June 18, 2024


Super Art is Almost

Frieze New York art fair: seeing Black lives differently

At the Frieze art fair in New York, over 60 leading galleries are paying tribute to social justice, showing works by the world’s most influential artists.

The goal is to change how we see the world by examining art’s role in portraying race and citizenship. It expands on The Vision & Justice Project, a landmark 2016 issue by Aperture magazine on photography in the African American experience.

“For the past year, so many of us have not only seen the pandemic, but also the incredibly important Black Lives Matter movement,” said Rebecca Ann Siegel, director of content at Frieze. “This really felt like a moment to pay tribute to some work that is so resonant with today’s issues.”

Works by renowned artists such as Stan Douglas, Hank Willis Thomas, Lorraine O’Grady and Ming Smith are on display.

“The Shed” arts center at the Hudson Yards development on Manhattan’s West side is seen from High Line Park in New York City, New York, U.S., March 12, 2019. REUTERS/Mike Segar/File Photo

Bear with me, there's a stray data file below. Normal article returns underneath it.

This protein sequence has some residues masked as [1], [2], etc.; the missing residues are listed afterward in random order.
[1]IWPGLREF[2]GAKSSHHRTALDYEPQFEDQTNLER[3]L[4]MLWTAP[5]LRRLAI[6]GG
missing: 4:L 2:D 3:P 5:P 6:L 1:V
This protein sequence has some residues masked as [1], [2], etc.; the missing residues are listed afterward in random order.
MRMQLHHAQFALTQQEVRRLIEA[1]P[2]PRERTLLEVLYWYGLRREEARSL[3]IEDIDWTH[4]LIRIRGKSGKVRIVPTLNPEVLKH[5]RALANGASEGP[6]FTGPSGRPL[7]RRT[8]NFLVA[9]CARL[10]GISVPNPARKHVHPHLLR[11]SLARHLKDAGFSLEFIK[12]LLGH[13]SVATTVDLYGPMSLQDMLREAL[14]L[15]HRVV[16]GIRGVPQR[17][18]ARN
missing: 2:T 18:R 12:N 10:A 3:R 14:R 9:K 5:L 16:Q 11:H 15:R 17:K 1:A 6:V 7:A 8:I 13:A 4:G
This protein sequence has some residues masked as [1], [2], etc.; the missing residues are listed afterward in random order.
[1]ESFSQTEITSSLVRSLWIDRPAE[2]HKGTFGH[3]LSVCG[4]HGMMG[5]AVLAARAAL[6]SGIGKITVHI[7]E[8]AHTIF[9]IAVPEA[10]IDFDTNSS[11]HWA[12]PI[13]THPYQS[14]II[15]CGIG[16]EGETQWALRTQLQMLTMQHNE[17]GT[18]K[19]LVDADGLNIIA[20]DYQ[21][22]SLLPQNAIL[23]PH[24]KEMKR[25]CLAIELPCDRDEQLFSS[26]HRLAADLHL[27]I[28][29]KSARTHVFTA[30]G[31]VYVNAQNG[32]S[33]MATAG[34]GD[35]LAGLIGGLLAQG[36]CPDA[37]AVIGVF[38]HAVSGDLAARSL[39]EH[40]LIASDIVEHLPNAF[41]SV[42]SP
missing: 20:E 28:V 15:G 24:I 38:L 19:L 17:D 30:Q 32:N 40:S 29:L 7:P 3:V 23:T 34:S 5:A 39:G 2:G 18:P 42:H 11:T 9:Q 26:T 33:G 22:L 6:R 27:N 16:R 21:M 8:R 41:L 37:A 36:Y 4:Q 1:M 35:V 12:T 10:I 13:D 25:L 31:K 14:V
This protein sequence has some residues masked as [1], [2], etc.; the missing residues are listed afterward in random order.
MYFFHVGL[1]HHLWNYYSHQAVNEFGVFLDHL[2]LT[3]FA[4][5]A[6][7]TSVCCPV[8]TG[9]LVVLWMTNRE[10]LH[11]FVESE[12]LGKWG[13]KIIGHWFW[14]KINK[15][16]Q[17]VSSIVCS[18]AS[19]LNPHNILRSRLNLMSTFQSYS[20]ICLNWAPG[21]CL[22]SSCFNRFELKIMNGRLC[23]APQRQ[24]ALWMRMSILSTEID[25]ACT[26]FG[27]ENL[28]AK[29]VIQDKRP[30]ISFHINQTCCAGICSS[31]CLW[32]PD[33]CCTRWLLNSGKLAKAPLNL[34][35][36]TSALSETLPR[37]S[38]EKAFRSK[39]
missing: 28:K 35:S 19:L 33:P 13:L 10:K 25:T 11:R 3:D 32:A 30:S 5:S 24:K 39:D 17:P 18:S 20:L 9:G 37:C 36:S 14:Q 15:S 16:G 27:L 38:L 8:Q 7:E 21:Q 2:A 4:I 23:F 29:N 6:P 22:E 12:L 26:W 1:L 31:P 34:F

“Open your eyes and accept that art and artists are not just coming from one corner of the world, that it can come from anywhere,” said Mayoung Lee of the Korean American Community Foundation. The group and Tina Kim Gallery are co-sponsors of the fair, assembling works from artists such as Suki Seokyeong Kang, Park Seo-Bo and Davide Balliano.

“Artists like this really make it possible we can just walk down a floor and see artists of all colors and nationalities in one place and be moved by them. So, that’s what I hope people take away from it,” she said.

The annual Frieze art fair, held in London, New York and Los Angeles, usually features about 190 contemporary art galleries.

With social distancing rules the fair, which opened at The Shed on Wednesday, is already sold out. But works from around 160 galleries, including those at The Shed, can be seen online in the Frieze Viewing Room.

Our Standards: The Thomson Reuters Trust Principles.